Chelsea Green Publishing

Chelsea Green Blog

Vandana Shiva: The Living Soil, Crop Diversity, and Fossil-Fuel Free Agriculture

Vandana Shiva argues in favor of crop diversity and healthy, pesticide-free soil in this essay from (excerpted from Soil Not Oil: Environmental Justice in an Age of Climate Crisis).

The industrialized, globalized food system is based on oil. It is under threat because of the inevitability of “peak oil.” It is also under threat because it is more vulnerable than traditional agriculture to climate change, to which it has contributed. Industrial agriculture is based on monocultures. Monocultures are highly vulnerable to changes in climate, and to diseases and pests.

In 1970 and 1971, America’s vast corn belt was attacked by a mysterious disease, later identified as ”race T” of the fungus Helminthosporium maydis, causing the southern corn leaf blight, as the epidemic was called. It left ravaged cornfields with withered plants, broken stalks, and malformed or completely rotten cobs. The strength and speed of the blight was a result of the uniformity of the hybrid corn, most of which had been derived from a single Texas male sterile line. The genetic makeup of the new hybrid corn, which was responsible for its rapid and large-scale breeding by seed companies, was also responsible for its vulnerability to disease. At least 80 percent of the hybrid corn in America in 1970 contained the Texas male sterile cytoplasm. As a University of Iowa pathologist wrote, “Such an extensive, homogenous acreage is like a tinder-dry prairie waiting for a spark to ignite it.”

Industrial agriculture is dependent on chemical fertilizers. Chemically fertilized soils are low in organic matter. Organic matter helps conserve the soil and soil moisture, providing insurance against drought. Soils lacking organic matter are more vulnerable to drought and to climate change. Industrial agriculture is also more dependent on intensive irrigation. Since climate change is leading to the melting of glaciers that feed rivers, and in many regions of the world to the decline in precipitation and increased intensity of drought, the vulnerability of industrial agriculture will only increase. Finally, since the globalized food system is based on long-distance supply chains, it is vulnerable to breakdown in the context of extreme events of flooding, cyclones, and hurricanes. While aggravating climate change, fossil fuel-dependent industrialized, globalized agriculture is least able to adapt to the change.

We need an alternative. Biodiverse, organic farms and localized food systems offer us security in times of climate insecurity, while producing more food, producing better food, and creating more livelihoods. The industrialized, globalized food system is based on oil; biodiverse, organic, and local food systems are based on living soil. The industrialized system is based on creating waste and pollution; a living agriculture is based on no waste. The industrialized system is based on monocultures; sustainable systems are based on diversity.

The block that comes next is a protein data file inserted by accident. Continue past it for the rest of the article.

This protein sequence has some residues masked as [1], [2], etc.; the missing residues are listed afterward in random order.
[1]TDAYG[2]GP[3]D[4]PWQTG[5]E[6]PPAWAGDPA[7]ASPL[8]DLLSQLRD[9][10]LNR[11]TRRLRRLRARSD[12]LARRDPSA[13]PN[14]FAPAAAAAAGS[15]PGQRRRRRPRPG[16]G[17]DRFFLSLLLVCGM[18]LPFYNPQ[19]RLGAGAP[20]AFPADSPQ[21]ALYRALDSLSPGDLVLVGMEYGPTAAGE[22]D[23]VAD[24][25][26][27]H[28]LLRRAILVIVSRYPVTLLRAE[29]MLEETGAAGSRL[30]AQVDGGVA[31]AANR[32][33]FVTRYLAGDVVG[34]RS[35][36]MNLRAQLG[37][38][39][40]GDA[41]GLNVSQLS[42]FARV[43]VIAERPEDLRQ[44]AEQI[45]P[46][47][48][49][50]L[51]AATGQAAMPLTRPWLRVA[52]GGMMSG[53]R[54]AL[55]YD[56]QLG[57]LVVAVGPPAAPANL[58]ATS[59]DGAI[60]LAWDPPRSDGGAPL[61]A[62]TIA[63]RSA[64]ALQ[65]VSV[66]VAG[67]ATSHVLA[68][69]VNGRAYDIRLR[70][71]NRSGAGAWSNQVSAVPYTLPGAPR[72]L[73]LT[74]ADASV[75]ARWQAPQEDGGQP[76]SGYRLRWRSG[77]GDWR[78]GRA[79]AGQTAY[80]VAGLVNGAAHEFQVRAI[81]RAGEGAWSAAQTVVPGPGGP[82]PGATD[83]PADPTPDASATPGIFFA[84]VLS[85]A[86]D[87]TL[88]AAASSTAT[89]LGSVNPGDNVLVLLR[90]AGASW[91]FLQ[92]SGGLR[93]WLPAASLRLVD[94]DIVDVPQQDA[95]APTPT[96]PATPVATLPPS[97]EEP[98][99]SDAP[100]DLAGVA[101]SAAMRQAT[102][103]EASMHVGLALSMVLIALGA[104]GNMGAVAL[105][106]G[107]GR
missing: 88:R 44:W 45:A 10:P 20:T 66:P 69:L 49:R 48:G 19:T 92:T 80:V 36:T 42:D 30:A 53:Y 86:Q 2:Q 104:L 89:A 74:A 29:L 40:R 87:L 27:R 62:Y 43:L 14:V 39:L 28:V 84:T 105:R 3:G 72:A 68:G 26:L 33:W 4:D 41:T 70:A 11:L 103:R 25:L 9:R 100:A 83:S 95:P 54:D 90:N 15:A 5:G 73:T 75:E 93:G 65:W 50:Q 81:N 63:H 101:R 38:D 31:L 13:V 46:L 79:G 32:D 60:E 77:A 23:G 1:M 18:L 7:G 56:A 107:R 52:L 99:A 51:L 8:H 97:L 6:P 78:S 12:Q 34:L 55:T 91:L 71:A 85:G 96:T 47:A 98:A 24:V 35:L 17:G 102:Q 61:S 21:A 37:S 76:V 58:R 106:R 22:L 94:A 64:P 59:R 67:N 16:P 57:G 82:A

Read the whole article here.

Brew Outside the Box: Making Mushroom-Infused Beer

When thinking about drinking a nice cold beer, the flavor of mushrooms doesn’t exactly spring to mind. But for the adventurous brewer – and drinker – infusing mushrooms into brews is a great way to combine the medicinal benefits of fungi with one of the world’s most consumed beverages.The best part? You can grow mushrooms […] Read More..

50 Low-Cost, Low-Tech Solutions to Save the Planet

Tired of watching people spend so much time thinking up big solutions to big problems that it has a paralyzing effect on taking action? If you’re like author Courtney White, the answer is yes. That’s why in Two Percent Solutions for the Planet, he takes readers on a journey to show how low-cost, easy-to-implement solutions […] Read More..

Field Guide to Fall Favorites: Are you Autumn Ready?

As we bite into a banner apple season and put our gardens to bed, we’re already thinking about next year. There is no denying it: the days are shorter and unless you planned for season extension your garden is all about the root vegetables.But don’t let the looming winter get you down. There are plenty […] Read More..

9 Things to Consider When Building Your Own Greenhouse

Daydreaming of extending your growing season and building your very own year-round greenhouse? It’s easier, more affordable, and will provide you and your family with more food than you might think — thanks to one of North America’s most accomplished permaculture designers, Jerome Osentowski.In his groundbreaking new book, The Forest Garden Greenhouse, Osentowski provides growers of all skill levels in-depth […] Read More..

How to Make Your Own Mulch With Fallen Leaves

As the vibrant colors of fall foliage continue to spread across the country, countless hours will soon be spent raking leaves and hauling them off to the nearest dump. But for Will Bonsall, what may be a nuisance to some, is his “mulching bonanza.” Though the conventional wisdom about tree leaves is that they are not as valuable […] Read More..
Follow us
Get every new post delivered to your inbox
Join millions of other followers
Powered By